I only know a couple of this week's Lancaster films, but they're biggies. First, at 9:45 PM, it's Stanley Kramer's Judgment at Nuremberg (1961), about the trial of Nazi war criminals post-WWII. Spencer Tracy stars as the American judge brought in to head the tribunal, while Lancaster is a stoic defendant, a judge who may have passed death sentences as part of the Jewish genocide. He is ably defended by the Oscar-winning Maximilian Schell, whose powerhouse performance steals the film from an incredible ensemble cast that includes Judy Garland, Richard Widmark, and a young William Shatner. Then, at 1:00 AM, catch Lancaster in an Oscar-nominated performance as The Birdman of Alcatraz (1962), based on the true-life tale of Robert Stroud. Stroud murdered someone as a young man and spent most of his life in the prison system, fighting against brutality while also becoming an expert on birds. The film's accuracy is... well, debatable, but the fantastic performances by Lancaster, Thelma Ritter, and Karl Malden make the film engaging enough.

JFK's Assassination - Thursday, 10/21
In tribute to the 50th anniversary of John F. Kennedy's death, TCM is airing a number of films and documentaries featuring and related to Kennedy. Not having seen any of them, I can't speak to their quality, but the slate of movies begins at 8:00 PM with Primary (1960), a documentary focusing on the Wisconsin primary that propelled Kennedy's campaign. Also airing are Crisis (1963), at 10:30 PM, about desegregation and the Kennedy administration's role in the process, and, at 12:00 AM, the famous Four Days in November (1964) about his assassination and its aftermath. Finally, the film version of Pt 109 (1963), Kennedy's daring naval rescue, airs at 2:15 AM.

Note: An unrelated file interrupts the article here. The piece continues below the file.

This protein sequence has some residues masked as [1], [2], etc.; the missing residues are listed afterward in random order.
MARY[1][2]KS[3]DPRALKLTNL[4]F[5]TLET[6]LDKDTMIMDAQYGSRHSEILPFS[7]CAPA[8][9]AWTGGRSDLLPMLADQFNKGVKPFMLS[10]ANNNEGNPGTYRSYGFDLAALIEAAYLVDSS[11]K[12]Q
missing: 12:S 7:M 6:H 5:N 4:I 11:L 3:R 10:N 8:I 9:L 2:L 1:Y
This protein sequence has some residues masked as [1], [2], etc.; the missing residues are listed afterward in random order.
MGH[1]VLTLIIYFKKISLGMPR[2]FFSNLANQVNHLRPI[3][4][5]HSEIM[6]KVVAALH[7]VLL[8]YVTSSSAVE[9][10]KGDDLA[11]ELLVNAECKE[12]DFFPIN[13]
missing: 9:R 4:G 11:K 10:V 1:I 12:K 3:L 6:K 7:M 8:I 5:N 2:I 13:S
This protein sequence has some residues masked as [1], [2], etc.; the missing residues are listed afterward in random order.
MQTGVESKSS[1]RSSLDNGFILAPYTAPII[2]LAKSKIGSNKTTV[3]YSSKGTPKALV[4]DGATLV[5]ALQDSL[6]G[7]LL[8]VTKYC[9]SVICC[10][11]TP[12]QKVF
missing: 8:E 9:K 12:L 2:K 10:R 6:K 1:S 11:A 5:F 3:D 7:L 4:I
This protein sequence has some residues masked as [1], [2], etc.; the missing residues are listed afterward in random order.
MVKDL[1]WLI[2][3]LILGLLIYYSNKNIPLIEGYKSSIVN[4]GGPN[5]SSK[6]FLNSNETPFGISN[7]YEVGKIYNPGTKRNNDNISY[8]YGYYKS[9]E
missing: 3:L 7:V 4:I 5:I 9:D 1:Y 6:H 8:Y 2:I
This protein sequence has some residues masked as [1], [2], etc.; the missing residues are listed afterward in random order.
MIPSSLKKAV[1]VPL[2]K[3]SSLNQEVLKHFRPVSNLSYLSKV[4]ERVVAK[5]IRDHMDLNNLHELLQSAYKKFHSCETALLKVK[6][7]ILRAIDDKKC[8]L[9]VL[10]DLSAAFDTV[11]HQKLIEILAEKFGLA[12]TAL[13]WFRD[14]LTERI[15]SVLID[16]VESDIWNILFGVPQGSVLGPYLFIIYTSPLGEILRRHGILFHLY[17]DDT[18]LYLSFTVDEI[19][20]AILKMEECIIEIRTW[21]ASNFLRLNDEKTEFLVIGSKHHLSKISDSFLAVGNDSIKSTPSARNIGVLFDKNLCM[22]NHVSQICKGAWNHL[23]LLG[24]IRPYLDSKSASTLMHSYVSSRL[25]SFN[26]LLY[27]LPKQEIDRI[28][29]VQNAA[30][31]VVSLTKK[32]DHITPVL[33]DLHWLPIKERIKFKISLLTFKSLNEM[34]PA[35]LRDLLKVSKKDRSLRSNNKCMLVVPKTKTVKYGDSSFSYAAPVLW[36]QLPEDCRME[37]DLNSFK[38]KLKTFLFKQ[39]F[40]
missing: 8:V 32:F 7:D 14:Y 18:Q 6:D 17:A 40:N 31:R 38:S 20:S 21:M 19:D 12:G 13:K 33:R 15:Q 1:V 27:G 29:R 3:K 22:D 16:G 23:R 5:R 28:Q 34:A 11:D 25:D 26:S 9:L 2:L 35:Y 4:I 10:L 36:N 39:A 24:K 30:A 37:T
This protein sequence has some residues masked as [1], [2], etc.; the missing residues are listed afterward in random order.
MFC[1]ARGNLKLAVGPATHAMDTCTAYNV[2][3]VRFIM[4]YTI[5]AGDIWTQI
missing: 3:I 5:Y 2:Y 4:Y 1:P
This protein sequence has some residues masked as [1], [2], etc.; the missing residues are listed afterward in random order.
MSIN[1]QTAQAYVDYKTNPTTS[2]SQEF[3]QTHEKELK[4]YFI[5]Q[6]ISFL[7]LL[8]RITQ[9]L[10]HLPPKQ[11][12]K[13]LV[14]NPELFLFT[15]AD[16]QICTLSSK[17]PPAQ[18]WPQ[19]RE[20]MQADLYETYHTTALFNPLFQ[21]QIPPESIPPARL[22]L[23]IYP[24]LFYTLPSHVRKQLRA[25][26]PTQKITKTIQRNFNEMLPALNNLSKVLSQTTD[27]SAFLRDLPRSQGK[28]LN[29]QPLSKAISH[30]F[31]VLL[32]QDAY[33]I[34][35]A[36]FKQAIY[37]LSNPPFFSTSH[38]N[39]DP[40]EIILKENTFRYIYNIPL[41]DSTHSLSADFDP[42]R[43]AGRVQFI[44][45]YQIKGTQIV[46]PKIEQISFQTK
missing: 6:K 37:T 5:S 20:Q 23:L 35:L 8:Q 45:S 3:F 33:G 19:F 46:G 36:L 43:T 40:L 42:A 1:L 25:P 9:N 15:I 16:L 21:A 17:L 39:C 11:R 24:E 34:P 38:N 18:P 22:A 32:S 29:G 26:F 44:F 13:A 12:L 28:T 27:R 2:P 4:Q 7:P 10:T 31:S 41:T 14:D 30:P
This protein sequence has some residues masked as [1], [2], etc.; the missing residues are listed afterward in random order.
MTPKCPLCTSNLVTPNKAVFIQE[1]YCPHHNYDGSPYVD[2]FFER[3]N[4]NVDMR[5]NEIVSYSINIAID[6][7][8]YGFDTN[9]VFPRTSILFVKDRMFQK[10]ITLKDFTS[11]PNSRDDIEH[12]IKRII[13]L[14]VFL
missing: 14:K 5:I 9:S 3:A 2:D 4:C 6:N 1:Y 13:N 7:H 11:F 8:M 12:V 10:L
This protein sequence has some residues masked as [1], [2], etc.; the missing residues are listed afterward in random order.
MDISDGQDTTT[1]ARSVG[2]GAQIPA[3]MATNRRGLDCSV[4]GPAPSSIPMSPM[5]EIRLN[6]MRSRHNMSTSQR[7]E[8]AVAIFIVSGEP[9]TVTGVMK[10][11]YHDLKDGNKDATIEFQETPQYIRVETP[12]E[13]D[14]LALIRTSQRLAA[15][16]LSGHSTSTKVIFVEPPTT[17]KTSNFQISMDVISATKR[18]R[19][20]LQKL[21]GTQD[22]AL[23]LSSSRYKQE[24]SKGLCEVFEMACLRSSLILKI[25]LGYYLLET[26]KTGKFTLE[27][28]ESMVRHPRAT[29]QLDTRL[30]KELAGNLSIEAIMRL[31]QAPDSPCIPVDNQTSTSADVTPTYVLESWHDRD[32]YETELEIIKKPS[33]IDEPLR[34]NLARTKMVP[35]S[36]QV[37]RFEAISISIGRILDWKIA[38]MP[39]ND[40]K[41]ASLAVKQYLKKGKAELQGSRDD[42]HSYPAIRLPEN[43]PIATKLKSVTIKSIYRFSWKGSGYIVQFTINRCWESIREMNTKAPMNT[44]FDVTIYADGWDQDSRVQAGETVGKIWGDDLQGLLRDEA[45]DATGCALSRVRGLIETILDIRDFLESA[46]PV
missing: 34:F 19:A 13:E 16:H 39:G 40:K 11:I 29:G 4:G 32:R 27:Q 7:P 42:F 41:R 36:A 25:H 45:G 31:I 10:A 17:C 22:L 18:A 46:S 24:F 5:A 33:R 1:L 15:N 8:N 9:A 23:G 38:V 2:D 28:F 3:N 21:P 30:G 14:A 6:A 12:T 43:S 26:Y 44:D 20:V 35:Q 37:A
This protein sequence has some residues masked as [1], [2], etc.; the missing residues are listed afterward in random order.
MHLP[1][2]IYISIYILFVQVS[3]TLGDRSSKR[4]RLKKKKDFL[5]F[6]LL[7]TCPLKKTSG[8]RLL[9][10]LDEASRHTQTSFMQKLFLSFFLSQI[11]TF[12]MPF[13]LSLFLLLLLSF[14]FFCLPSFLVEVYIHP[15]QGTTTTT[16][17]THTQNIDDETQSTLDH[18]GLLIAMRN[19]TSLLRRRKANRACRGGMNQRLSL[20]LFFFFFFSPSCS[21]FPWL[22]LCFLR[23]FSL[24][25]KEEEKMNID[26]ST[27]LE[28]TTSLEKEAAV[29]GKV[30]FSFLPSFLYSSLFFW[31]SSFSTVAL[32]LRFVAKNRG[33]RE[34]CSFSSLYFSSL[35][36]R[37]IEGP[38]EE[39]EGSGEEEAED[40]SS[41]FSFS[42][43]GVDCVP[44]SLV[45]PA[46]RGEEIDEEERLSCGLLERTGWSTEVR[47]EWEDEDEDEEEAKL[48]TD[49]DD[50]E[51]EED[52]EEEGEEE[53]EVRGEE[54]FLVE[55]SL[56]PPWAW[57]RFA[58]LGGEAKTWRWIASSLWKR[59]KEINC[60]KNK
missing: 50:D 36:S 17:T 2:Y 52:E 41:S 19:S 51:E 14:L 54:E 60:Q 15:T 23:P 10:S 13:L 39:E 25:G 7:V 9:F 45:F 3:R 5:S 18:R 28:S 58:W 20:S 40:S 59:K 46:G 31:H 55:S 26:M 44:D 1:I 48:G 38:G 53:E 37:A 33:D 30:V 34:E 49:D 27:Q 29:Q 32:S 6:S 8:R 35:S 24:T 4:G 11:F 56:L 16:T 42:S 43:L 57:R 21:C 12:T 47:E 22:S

Screwball Comedies - Friday, 10/22
Tonight's movies are so great, I very nearly made the entire night my Pick of the Week. Things kick off at 8:00 PM with My Man Godfrey (1936), Gregory La Cava's great farce starring William Powell and Carole Lombard. Powell is Godfrey, a "forgotten man" living as a tramp who Lombard's flibbertigibbet socialite finds as part of a scavenger hunt. Soon, her family employs Godfrey as their new butler, little knowing that he himself comes from money, and he becomes the object of Lombard's romantic interest and her sister's (Gail Patrick) unending envy. Next, at 10:00 PM, it's Bringing Up Baby (1938), with Cary Grant as a bookish paleontologist and Katherine Hepburn as the heiress-cum-agent-of-chaos who upends his staid, serious life. Directed by the great Howard Hawks, the film is one of the high-water marks of the entire screwball genre, and its lightning wit and hilarious physical humor provide a bristling, kinetic energy. Then, at 12:00 AM, it's Ball of Fire (1942), another fun Hawks comedy starring Gary Cooper as the leader of a collective of academics who employ streetwise nightclub performer Barbara Stanwyck—hiding out from the law at the request of her gangster boyfriend (Dana Andrews)—to teach them modern slang for their encyclopedia. A great ensemble cast (including Henry Travers, Dan Duryea, and SZ Sakall) provide able support in this quick moving, saucy treat. I haven't seen tonight's other selections, but Frank Capra's You Can't Take It With You (1938), starring Jean Arthur and Jimmy Stewart, also has a great reputation. Really, you can't go wrong when it comes to screwball comedies.